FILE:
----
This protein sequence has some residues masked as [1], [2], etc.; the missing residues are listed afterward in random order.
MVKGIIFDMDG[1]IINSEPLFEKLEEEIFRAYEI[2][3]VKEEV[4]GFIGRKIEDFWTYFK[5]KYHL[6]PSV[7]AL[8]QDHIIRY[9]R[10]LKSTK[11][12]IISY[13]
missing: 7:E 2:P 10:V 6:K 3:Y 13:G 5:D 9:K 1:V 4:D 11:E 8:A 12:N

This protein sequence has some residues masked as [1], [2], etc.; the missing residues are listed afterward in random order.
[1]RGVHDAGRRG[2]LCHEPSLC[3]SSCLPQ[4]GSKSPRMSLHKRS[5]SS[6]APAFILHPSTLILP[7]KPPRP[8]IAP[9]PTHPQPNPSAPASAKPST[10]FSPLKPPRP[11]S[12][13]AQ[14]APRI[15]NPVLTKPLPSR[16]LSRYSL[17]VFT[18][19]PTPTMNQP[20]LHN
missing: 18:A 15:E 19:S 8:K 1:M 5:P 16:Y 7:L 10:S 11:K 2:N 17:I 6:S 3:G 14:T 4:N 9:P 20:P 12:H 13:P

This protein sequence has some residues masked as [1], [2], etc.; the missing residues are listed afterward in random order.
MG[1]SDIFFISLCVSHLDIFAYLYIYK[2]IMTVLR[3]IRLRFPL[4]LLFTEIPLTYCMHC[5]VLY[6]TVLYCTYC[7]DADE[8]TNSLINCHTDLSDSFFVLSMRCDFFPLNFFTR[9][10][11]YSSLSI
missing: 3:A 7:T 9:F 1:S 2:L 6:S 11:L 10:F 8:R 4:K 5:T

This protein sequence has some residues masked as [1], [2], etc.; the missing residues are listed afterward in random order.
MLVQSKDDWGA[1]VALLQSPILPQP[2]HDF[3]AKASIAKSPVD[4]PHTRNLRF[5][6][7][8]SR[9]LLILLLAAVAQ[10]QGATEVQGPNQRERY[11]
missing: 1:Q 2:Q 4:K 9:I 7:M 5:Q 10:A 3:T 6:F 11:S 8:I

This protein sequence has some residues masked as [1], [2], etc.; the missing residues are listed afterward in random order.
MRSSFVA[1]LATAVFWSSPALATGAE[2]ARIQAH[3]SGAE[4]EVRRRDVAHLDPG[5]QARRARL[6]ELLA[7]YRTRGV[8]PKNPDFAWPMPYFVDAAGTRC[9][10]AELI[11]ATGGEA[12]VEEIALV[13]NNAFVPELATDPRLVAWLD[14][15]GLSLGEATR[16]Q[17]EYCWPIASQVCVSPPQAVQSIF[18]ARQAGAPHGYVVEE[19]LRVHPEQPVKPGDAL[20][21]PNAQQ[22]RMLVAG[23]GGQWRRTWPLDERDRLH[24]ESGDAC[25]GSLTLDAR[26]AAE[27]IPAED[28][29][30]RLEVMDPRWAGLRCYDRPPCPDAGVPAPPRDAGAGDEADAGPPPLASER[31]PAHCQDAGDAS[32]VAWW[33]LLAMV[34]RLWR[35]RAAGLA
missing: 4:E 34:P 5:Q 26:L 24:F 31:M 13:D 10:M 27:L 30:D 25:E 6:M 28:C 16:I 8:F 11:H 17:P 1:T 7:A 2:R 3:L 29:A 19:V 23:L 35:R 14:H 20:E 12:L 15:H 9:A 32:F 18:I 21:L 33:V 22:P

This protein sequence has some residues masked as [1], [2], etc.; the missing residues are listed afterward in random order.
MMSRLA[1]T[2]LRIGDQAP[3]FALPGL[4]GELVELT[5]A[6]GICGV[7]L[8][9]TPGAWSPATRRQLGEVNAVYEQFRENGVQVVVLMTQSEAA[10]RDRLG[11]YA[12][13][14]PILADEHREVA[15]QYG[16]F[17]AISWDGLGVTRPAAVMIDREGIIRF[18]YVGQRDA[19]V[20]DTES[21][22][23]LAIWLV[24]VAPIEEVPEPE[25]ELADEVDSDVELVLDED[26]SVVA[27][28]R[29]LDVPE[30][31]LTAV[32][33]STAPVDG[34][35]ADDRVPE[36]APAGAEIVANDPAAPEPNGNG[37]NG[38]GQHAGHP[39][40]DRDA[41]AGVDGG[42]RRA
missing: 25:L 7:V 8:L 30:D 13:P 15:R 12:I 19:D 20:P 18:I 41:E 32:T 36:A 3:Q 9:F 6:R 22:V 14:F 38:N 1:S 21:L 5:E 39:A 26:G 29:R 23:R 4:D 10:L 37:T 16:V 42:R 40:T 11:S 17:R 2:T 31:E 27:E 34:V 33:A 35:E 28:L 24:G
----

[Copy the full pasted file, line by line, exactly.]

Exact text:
This protein sequence has some residues masked as [1], [2], etc.; the missing residues are listed afterward in random order.
MVKGIIFDMDG[1]IINSEPLFEKLEEEIFRAYEI[2][3]VKEEV[4]GFIGRKIEDFWTYFK[5]KYHL[6]PSV[7]AL[8]QDHIIRY[9]R[10]LKSTK[11][12]IISY[13]
missing: 7:E 2:P 10:V 6:K 3:Y 13:G 5:D 9:K 1:V 4:D 11:E 8:A 12:N

This protein sequence has some residues masked as [1], [2], etc.; the missing residues are listed afterward in random order.
[1]RGVHDAGRRG[2]LCHEPSLC[3]SSCLPQ[4]GSKSPRMSLHKRS[5]SS[6]APAFILHPSTLILP[7]KPPRP[8]IAP[9]PTHPQPNPSAPASAKPST[10]FSPLKPPRP[11]S[12][13]AQ[14]APRI[15]NPVLTKPLPSR[16]LSRYSL[17]VFT[18][19]PTPTMNQP[20]LHN
missing: 18:A 15:E 19:S 8:K 1:M 5:P 16:Y 7:L 10:S 11:K 2:N 17:I 6:S 3:G 14:T 4:N 9:P 20:P 12:H 13:P

This protein sequence has some residues masked as [1], [2], etc.; the missing residues are listed afterward in random order.
MG[1]SDIFFISLCVSHLDIFAYLYIYK[2]IMTVLR[3]IRLRFPL[4]LLFTEIPLTYCMHC[5]VLY[6]TVLYCTYC[7]DADE[8]TNSLINCHTDLSDSFFVLSMRCDFFPLNFFTR[9][10][11]YSSLSI
missing: 3:A 7:T 9:F 1:S 2:L 6:S 11:L 10:F 8:R 4:K 5:T

This protein sequence has some residues masked as [1], [2], etc.; the missing residues are listed afterward in random order.
MLVQSKDDWGA[1]VALLQSPILPQP[2]HDF[3]AKASIAKSPVD[4]PHTRNLRF[5][6][7][8]SR[9]LLILLLAAVAQ[10]QGATEVQGPNQRERY[11]
missing: 1:Q 2:Q 4:K 9:I 7:M 5:Q 10:A 3:T 6:F 11:S 8:I

This protein sequence has some residues masked as [1], [2], etc.; the missing residues are listed afterward in random order.
MRSSFVA[1]LATAVFWSSPALATGAE[2]ARIQAH[3]SGAE[4]EVRRRDVAHLDPG[5]QARRARL[6]ELLA[7]YRTRGV[8]PKNPDFAWPMPYFVDAAGTRC[9][10]AELI[11]ATGGEA[12]VEEIALV[13]NNAFVPELATDPRLVAWLD[14][15]GLSLGEATR[16]Q[17]EYCWPIASQVCVSPPQAVQSIF[18]ARQAGAPHGYVVEE[19]LRVHPEQPVKPGDAL[20][21]PNAQQ[22]RMLVAG[23]GGQWRRTWPLDERDRLH[24]ESGDAC[25]GSLTLDAR[26]AAE[27]IPAED[28][29][30]RLEVMDPRWAGLRCYDRPPCPDAGVPAPPRDAGAGDEADAGPPPLASER[31]PAHCQDAGDAS[32]VAWW[33]LLAMV[34]RLWR[35]RAAGLA
missing: 4:E 34:P 5:Q 26:L 24:F 31:M 13:D 10:M 27:L 30:D 25:E 6:M 28:C 16:I 8:F 11:H 17:P 1:T 7:A 2:R 3:L 29:A 19:V 23:L 35:R 14:H 20:E 12:L 15:H 9:A 32:F 18:I 21:L 33:V 22:P

This protein sequence has some residues masked as [1], [2], etc.; the missing residues are listed afterward in random order.
MMSRLA[1]T[2]LRIGDQAP[3]FALPGL[4]GELVELT[5]A[6]GICGV[7]L[8][9]TPGAWSPATRRQLGEVNAVYEQFRENGVQVVVLMTQSEAA[10]RDRLG[11]YA[12][13][14]PILADEHREVA[15]QYG[16]F[17]AISWDGLGVTRPAAVMIDREGIIRF[18]YVGQRDA[19]V[20]DTES[21][22][23]LAIWLV[24]VAPIEEVPEPE[25]ELADEVDSDVELVLDED[26]SVVA[27][28]R[29]LDVPE[30][31]LTAV[32][33]STAPVDG[34][35]ADDRVPE[36]APAGAEIVANDPAAPEPNGNG[37]NG[38]GQHAGHP[39][40]DRDA[41]AGVDGG[42]RRA
missing: 25:L 7:V 8:L 30:D 13:P 15:R 12:I 19:D 20:P 18:I 41:E 32:T 36:A 3:Q 9:F 6:R 22:V 14:F 38:N 1:S 21:L 5:E 39:A 26:G 29:R 23:R 4:D 10:L 37:T 16:V 42:R 40:T 11:S 17:R 2:T 31:E 27:E 34:V 33:A 35:E 28:L 24:G